B. Style, Color and Fonts

Finding Inspiration

The first thing I do at this stage is a Google Image search for Infographics of similar topics. The goal here is not to copy others, but to analyze what has already been done and brainstorm how you can take it to the next level.  In addition to analyzing other Infographics, do a more general image search on your topic and get to know the space. You will find that certain topics have iconic colors, fonts, themes and imagery that you can utilize to enhance your visualizations. 

Pick an Artistic Style

Choose a style that matches your topic, the client’s brand and the message you are trying to convey. For example, if you are doing an Infographic on cutting edge technology make sure to use a graphic style that is slick and hi-tech.  If your topic is lighthearted, go for something relaxed and fun.  If you don’t put thought into this, you are losing out on a big opportunity to enhance the effectiveness of your message. 

Pick an Appropriate Color Palate

Colors evoke emotions, feelings, and moods.  Use color to your advantage. Make sure the color palate you choose is evoking emotions that support your topic. 
Examples:

  • Black = serious, sophisticated, elegant
  • Blue = trustworthy, stable, serene, cool
  • Brown = wholesome, organic, down-to-earth
  • Gray = neutral, mature
  • Green = safe, environmental, friendly
  • Orange = emotional, positive, exciting
  • Purple = opulent, contemporary, royal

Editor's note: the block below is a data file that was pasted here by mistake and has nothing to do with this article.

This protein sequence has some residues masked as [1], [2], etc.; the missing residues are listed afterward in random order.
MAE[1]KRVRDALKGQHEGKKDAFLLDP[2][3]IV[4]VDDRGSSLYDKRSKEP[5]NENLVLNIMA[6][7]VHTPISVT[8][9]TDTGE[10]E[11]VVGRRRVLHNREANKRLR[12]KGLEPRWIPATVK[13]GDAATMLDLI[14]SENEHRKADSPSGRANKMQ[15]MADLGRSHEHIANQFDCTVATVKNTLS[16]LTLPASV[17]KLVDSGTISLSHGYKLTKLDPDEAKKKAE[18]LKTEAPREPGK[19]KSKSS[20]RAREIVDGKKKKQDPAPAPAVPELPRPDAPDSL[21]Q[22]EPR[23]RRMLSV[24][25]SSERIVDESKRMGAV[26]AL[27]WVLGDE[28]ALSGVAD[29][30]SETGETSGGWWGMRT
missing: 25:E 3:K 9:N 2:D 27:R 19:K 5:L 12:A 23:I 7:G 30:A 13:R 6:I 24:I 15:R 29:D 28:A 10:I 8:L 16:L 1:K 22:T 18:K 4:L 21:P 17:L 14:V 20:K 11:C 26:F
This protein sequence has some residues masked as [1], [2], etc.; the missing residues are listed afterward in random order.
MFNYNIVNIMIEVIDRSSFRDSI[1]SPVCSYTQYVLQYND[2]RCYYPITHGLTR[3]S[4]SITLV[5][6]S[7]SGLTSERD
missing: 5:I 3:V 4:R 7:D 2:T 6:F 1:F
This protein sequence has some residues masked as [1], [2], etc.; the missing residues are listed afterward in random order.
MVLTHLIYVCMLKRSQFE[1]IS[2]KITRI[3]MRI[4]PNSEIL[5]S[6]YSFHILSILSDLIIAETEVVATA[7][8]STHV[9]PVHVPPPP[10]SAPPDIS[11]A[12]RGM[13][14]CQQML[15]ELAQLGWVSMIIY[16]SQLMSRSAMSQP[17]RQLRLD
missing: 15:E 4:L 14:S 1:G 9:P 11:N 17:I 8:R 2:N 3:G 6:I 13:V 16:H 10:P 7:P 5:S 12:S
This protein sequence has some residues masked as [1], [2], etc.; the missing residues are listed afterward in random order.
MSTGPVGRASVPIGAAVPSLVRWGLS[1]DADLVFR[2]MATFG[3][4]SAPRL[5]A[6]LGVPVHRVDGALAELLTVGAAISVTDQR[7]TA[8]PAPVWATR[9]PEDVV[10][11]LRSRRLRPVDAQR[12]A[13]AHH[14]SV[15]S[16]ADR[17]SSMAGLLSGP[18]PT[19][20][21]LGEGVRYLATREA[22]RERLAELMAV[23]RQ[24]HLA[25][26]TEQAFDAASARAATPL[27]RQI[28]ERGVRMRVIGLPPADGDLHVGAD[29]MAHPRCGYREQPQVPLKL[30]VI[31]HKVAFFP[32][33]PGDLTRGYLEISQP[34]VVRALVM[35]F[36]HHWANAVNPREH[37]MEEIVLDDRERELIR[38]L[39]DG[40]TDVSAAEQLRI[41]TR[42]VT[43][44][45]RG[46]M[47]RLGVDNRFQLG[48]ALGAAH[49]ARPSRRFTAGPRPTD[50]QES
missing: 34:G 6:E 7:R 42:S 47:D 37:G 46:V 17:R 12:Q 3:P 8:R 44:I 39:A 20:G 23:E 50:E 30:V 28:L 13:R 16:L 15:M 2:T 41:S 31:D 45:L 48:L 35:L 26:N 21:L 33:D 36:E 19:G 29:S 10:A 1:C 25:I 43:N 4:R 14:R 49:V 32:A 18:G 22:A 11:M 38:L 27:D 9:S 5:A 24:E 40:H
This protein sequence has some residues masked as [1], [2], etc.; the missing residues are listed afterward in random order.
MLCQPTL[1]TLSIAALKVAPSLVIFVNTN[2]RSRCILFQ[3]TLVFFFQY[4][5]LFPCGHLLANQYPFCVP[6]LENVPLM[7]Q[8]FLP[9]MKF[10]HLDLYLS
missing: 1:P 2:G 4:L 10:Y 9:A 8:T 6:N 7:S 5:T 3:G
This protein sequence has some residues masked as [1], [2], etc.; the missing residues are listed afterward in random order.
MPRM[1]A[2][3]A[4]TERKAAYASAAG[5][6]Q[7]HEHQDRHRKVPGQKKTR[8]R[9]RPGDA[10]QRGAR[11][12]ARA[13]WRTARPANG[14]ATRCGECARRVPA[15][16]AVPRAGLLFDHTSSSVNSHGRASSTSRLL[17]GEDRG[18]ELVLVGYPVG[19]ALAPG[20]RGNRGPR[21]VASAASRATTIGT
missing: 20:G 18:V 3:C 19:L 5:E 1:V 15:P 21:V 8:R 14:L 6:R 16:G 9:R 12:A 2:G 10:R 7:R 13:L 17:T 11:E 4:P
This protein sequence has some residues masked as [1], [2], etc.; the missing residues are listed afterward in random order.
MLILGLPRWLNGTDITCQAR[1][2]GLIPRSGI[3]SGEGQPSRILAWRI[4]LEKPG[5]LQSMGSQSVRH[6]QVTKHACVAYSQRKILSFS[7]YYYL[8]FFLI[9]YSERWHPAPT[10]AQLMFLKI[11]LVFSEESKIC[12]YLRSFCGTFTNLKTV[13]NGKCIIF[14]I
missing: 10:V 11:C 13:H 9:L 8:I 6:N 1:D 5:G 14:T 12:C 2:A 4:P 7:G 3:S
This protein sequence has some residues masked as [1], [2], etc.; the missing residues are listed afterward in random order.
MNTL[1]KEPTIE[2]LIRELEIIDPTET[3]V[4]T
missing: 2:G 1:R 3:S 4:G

• Red = passionate, negative, dangerous, hot
  • White = pure, peaceful, clean
  • Yellow = cheerful, sunny, cautious

Once you have considered how you can use color to evoke the correct emotional response you need to define your palate. Adobe has a great free tool for doing this. Check out kuler.adobe.com.  It’s a great place to go for inspiration as well as a tool to quickly create and share the perfect palate.

Screen shot 2013-03-10 at 10.26.12 AMPick Appropriate Fonts

Fonts also evoke emotion, convey the tone of the message and affect the way your audience perceives what they are reading.  Stop for a moment and think about your own handwriting. What does your handwriting infer about you? It may infer that you are fun, angry, detail oriented, messy or lazy. Whether those conclusions are true or not, the characteristics of your unique handwriting convey a message beyond the written word.

A message written in Comic Sans will come across as less serious than it would in Times New Roman.  The message itself is no different, but the font brings with it a story of its own. Use this to your advantage! Choose fonts that support your topic and enhance the tone and theme of your message.